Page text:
Somewhere, either on the dust jacket or within on the literary reviews page, Florida-based writer Carl Hiaasen offered an outstanding critique of praise stating, essentially, no matter how fast Joe Ide writes, it’s clearly not fast enough. Couldn’t agree more. After reading Righteous, I need IQ #3 to drop on the market right now.
For the time being, we have Righteous, which as a follow-up is right in line with IQ. Here, the defining factor is this book’s narrative, which is separated into a dual timeline. One, in which IQ and Dodson deal with each other while rescuing a deep in-debt couple from the Triads in Vegas, while elsewhere IQ attempts to solve his brother’s murder back in Long Beach, possibly involving the Los Locos gang. And oh yes, both stories slam together spectacularly. Ide keeps the action fresh and the dialogue quick, but man, it’s the relationships between specific pairs Ide builds upon that truly make this story excel.
Naturally there is Isaiah and Dodson, the chronicled stars. Friends, perhaps partners, but not quite bosom buddies as the two verbally spar. Constantly. Their patter and witty repartee is amusing, endearing, and I did not want it to end. Ide has perfectly captured the true essence of these two characters, making them unique and refreshingly real.
Ide goes deeper, especially with the villains, and even those morally gray, such as DJ Janine and motorcyclist Benny – star-crossed lovers whose love of gambling outweighs everything else. Then there is Janine’s father, Ken, a particular type of scum working for Tommy, who leads the Triads and places Ken in a similar position of servitude like those that Ken enslaves. There are Rwandan refugees Gahigi and Seb, the latter of which might, huge emphasis on that might, but still, rise to the level of Isaiah’s Moriarty. Los Locos gang leaders, the washed up Frankie, seeking one last street-wide brawl to cement his name with the barrio elite, and Manzo, his replacement who desires to corporatize the gang-banging lifestyle. And finally, the lovable loan shark Leo the Lion-Hearted and his Canadian giant heavy, Zar. Each of them exceptional with their layers of excess as Ide allows them time to grow and breathe and conclude their arcs.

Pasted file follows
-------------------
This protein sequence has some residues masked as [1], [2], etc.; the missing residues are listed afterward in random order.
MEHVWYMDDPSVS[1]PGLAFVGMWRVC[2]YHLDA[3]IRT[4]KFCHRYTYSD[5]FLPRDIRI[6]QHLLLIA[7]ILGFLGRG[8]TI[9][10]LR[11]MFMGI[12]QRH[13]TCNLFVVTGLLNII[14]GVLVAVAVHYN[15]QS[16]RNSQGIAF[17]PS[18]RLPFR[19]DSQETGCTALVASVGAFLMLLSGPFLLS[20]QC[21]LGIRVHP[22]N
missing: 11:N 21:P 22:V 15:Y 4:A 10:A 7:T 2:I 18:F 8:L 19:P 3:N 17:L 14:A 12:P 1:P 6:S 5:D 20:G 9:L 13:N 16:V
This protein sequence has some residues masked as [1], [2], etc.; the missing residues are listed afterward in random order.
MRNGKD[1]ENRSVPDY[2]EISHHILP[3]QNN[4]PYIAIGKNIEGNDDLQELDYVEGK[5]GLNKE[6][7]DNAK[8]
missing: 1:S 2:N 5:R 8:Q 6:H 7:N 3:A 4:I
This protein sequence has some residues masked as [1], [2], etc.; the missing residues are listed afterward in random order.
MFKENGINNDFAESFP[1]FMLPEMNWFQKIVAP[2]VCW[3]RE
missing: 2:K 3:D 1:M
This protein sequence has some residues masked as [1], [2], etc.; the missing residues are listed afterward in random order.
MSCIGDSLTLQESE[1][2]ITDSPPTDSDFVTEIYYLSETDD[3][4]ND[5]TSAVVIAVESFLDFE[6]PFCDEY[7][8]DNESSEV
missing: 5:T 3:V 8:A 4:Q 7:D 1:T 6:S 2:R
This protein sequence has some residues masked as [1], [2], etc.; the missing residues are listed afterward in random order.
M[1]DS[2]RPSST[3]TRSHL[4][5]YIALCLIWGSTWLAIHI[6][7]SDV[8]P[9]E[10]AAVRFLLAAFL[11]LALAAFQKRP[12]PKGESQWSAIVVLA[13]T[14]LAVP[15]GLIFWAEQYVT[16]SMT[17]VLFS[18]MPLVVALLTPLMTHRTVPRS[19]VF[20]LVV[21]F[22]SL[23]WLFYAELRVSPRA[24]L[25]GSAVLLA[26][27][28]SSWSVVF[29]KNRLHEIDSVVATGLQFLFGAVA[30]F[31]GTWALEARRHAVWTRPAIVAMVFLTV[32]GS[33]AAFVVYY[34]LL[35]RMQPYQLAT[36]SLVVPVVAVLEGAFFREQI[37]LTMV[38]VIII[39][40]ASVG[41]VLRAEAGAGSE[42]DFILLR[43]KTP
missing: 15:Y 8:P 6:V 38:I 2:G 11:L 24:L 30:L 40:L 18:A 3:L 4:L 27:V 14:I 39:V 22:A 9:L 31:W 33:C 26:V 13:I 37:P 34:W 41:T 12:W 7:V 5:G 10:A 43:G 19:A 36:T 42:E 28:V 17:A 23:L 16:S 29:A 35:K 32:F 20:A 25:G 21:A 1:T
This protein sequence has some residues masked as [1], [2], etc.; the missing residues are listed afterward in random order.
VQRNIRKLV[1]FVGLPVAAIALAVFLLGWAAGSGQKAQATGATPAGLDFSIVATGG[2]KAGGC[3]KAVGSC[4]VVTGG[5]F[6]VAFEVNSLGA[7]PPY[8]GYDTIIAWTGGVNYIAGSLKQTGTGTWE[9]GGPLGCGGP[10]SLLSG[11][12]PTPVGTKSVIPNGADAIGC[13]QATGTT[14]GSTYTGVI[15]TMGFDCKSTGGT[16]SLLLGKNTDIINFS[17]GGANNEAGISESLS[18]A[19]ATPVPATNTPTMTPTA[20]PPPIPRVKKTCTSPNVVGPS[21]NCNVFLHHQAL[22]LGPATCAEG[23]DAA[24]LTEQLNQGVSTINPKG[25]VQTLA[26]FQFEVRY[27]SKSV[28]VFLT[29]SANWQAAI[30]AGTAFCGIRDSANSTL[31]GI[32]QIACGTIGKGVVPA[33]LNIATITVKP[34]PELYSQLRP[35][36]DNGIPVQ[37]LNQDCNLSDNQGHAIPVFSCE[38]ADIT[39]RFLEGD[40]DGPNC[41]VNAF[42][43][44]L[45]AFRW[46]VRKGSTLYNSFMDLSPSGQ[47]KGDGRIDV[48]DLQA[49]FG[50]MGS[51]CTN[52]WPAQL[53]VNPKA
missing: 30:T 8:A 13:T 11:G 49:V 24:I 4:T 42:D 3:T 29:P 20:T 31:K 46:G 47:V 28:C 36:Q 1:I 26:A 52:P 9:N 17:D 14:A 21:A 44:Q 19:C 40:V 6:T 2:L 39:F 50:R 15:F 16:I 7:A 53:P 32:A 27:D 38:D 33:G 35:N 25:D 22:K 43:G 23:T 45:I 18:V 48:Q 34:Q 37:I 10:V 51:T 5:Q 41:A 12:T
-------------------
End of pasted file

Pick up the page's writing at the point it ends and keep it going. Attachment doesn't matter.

Ide presents more than the usual genre offerings. His neo-noir style is combined with a hint of the best of the tried-and-true buddy cop pairings. The end result is… righteous. Or is that too easy? How about addictive… because if the next IQ runs late, I’m heading into massive withdrawal.